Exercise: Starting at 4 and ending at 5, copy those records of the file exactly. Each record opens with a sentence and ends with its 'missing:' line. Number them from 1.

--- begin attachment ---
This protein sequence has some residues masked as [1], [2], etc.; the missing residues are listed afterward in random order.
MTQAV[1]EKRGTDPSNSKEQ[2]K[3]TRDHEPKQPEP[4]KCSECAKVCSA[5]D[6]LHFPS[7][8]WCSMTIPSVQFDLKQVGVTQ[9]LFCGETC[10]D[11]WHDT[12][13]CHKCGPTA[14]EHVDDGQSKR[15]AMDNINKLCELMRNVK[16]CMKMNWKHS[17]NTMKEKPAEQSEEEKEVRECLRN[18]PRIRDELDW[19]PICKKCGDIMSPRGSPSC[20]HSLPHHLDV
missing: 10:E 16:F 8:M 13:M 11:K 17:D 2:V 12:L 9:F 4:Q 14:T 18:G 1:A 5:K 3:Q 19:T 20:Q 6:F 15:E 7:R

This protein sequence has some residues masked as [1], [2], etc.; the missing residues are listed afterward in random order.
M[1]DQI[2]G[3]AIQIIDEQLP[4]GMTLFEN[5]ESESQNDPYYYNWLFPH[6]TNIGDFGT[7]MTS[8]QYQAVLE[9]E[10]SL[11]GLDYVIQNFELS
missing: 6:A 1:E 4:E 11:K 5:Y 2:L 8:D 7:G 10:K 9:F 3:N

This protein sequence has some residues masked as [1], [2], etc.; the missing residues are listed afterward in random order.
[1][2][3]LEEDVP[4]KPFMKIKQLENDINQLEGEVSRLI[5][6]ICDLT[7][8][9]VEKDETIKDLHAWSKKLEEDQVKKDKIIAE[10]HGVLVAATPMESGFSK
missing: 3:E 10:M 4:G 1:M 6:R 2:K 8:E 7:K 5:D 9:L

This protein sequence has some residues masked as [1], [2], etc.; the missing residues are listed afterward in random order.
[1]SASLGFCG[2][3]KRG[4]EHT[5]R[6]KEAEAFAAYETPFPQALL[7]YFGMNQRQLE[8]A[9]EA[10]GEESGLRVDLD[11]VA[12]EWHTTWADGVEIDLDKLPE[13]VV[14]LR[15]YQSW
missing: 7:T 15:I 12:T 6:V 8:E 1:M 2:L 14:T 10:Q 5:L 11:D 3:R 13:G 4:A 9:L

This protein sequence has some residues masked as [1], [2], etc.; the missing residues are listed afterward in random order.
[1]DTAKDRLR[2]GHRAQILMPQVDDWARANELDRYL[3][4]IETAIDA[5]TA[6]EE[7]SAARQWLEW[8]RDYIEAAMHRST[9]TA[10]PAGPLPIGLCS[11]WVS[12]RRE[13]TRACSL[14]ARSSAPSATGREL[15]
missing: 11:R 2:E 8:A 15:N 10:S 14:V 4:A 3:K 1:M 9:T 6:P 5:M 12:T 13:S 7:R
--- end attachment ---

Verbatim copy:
This protein sequence has some residues masked as [1], [2], etc.; the missing residues are listed afterward in random order.
[1]SASLGFCG[2][3]KRG[4]EHT[5]R[6]KEAEAFAAYETPFPQALL[7]YFGMNQRQLE[8]A[9]EA[10]GEESGLRVDLD[11]VA[12]EWHTTWADGVEIDLDKLPE[13]VV[14]LR[15]YQSW
missing: 7:T 15:I 12:T 6:V 8:E 1:M 2:L 14:T 10:Q 5:L 11:D 3:R 13:G 4:A 9:L

This protein sequence has some residues masked as [1], [2], etc.; the missing residues are listed afterward in random order.
[1]DTAKDRLR[2]GHRAQILMPQVDDWARANELDRYL[3][4]IETAIDA[5]TA[6]EE[7]SAARQWLEW[8]RDYIEAAMHRST[9]TA[10]PAGPLPIGLCS[11]WVS[12]RRE[13]TRACSL[14]ARSSAPSATGREL[15]
missing: 11:R 2:E 8:A 15:N 10:S 14:V 4:A 3:K 1:M 9:T 6:P 5:M 12:T 13:S 7:R